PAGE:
When Risks Collide

Two storms – environmental and economic – are on a collision course. The world’s exposure to natural catastrophes is rising, butour ability to deal with these shocks is decreasing because of the weakened fiscal positions of many governments.

Economic losses from severe weather events worldwide have soared to $1.4 trillion in the past 10 years, up from $387 billion in the 1980s, according to the World Economic Forum’s Global Risks 2013 report. More frequent "100-year" storms due to climate change are one reason these costs are climbing. The migration of people to disaster-prone areas is compounding the problem. More than 1 billion people live in low-lying coastal areas, especially in Asia. In England, new construction in the Thames Gateway flood plain accounts for 11 percent of overall new construction. In the United States, the population of hurricane-prone Florida has jumped six-fold over the past 60 years.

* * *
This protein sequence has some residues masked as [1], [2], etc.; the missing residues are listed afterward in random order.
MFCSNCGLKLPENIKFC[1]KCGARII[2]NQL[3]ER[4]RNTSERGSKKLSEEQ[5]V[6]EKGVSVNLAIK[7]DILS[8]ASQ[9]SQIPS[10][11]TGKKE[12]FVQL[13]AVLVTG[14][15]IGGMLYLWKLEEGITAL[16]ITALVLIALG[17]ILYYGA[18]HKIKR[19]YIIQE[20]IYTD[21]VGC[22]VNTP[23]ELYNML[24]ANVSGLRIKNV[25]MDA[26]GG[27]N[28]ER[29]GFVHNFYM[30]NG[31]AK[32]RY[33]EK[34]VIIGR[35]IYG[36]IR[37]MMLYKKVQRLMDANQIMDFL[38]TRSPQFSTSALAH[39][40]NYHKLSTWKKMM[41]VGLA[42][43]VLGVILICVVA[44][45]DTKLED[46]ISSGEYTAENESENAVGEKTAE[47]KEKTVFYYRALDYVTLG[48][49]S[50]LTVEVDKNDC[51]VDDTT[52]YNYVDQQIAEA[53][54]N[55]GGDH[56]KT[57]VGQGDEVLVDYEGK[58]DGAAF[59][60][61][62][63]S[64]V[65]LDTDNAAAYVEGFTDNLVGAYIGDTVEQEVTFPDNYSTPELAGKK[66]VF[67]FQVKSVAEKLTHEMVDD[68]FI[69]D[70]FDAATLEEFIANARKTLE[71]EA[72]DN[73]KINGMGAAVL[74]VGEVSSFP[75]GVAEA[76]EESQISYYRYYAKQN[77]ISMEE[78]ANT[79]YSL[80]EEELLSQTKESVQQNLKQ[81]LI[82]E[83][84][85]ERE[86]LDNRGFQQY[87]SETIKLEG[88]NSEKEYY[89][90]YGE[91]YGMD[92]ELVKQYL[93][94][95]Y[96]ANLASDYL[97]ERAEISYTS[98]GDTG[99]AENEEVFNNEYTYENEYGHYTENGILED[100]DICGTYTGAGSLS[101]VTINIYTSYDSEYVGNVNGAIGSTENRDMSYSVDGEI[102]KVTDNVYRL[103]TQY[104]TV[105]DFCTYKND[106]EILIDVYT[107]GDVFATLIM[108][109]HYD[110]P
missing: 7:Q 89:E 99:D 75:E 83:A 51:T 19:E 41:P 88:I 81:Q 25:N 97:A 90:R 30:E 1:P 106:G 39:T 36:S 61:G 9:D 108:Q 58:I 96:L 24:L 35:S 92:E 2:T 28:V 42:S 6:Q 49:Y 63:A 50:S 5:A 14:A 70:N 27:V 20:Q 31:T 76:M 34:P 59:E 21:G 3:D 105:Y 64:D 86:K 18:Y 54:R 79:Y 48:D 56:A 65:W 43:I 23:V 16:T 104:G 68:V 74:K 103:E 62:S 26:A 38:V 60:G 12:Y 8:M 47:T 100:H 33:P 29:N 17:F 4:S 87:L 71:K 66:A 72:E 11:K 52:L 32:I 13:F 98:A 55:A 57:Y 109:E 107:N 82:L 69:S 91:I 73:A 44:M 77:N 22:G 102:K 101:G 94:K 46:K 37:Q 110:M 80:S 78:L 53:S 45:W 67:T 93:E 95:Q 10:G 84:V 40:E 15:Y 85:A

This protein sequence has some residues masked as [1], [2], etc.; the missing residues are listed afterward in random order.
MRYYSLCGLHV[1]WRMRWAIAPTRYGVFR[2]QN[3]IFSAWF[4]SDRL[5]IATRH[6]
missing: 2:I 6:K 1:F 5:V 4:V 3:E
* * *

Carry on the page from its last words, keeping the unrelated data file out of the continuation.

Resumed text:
The portion of natural disaster relief costs shouldered by cash-strapped governments and international agencies has also been escalating. When Hurricane Diane struck New Jersey in 1955, government bore only 6 percent of the repair costs. By contrast, government picked up 69 percent of the aid required in 2008 when Hurricane Ike ripped from Texas through the eastern Midwest to Canada, according to Wharton’s Risk Management and Decision Processes Center. People increasingly expect governments to supply financial aid in an extreme weather event, creating a huge unfunded liability for society as more people migrate to disaster-prone areas.

When Risks Collide